Whilbr Heading
Search | Use Google Search
Collection:


Words or Phrase:


Search Method Help Image




Left Nav Image    Home   |   Links   |   Contact Us   |   Facebook   |   Digital Whilbr
Yellow Bar image
Description ImageWhilbr Description
        
 

  


Collection Dropdown Image
Allegany County
Category Divider
Garrett County
Category Divider
Washington County
Category Divider
Civil War in Maryland
Category Divider
Genealogy Resources
Category Divider
Photographs and Prints
 
Cumberland, Maryland (Black Population)


Black Population Click on the MEDIA ITEMS below for more information

   



22 Bedford Street. A chicken, watermelon and cantaloupe dinner and vocal and instrumental numbers were featured. Edward Clark, Travelling Deputy of the Elks, was in charge of arrangements. Fifty-two were present.

A rally of Colored Republican voters was held in the City Hall auditorium on October 20, 1924. Arrangements were handled by Reverend J. H. Robinson and Oscar Jordan. Talks were given by Reverend Dr. W. B. Carroll, Pastor of the Union Baptist Church, Washington, D.C. Fred Burgee, sole local Black survivor of the Civil War, gave a short talk. Reverend Mrs. G. R. King, Evangelist of Philadelphia, who had been conducting services at the Church, closed the program. After the audience sang a hymn, benediction was pronounced.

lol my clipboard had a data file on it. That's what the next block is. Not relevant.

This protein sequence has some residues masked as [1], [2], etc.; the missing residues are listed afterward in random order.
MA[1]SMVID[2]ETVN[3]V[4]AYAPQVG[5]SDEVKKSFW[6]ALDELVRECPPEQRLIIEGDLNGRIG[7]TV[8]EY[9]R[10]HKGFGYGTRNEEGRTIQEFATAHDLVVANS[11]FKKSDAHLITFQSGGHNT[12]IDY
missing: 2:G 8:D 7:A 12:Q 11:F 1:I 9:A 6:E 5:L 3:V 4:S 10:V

On October 21, 1925, through contributions of various churches and the assistance of the Aeolian Jubilee Singers and other individuals, a total of $530.00 had been raised for the benefit of the Methodist Mission in Ridgeley, West Virginia. The drive was under the direction of Peter Fagan.

On December 11, 1925, Jess Hunter, local black boy, about twelve years old, won the Charleston contest at the Strand Theatre. In winning first prize, the young boy danced in professional style.

On July 11, 1927, the Howard Theatre and Dancing Academy, 127 North Mechanic Street, opened. This theatre and dance hall was for Black people. At the opening of the Howard, there were speeches by Mayor Thomas W. Koon, States Attorney Major William A. Huster, City Attorney Charles Z. Heskell, and the Reverend Nathaniel Minor. On November 1, 1927, due to lack of patronage by Black people, the Howard Theatre was changed to the Garden Theatre and was for white people.




ID:
achm331

Page #:
331

Creator:
Miller, Herman J.

Rights:
Mayor and Council, City of Cumberland

Date:
1978

Collection Location:
Cumberland

Original Size:
27 x 20 cms

Contributor:
Stegmaier, Harry

Subject:
Cumberland (Md.), history

Coverage:
Cumberland (Md.), 1700-1976

 
 
Western Maryland Regional Library
100 South Potomac Street
Hagerstown, Maryland 21740

Footer Image     Contact Webmaster  |  Copyright Information Top Line Image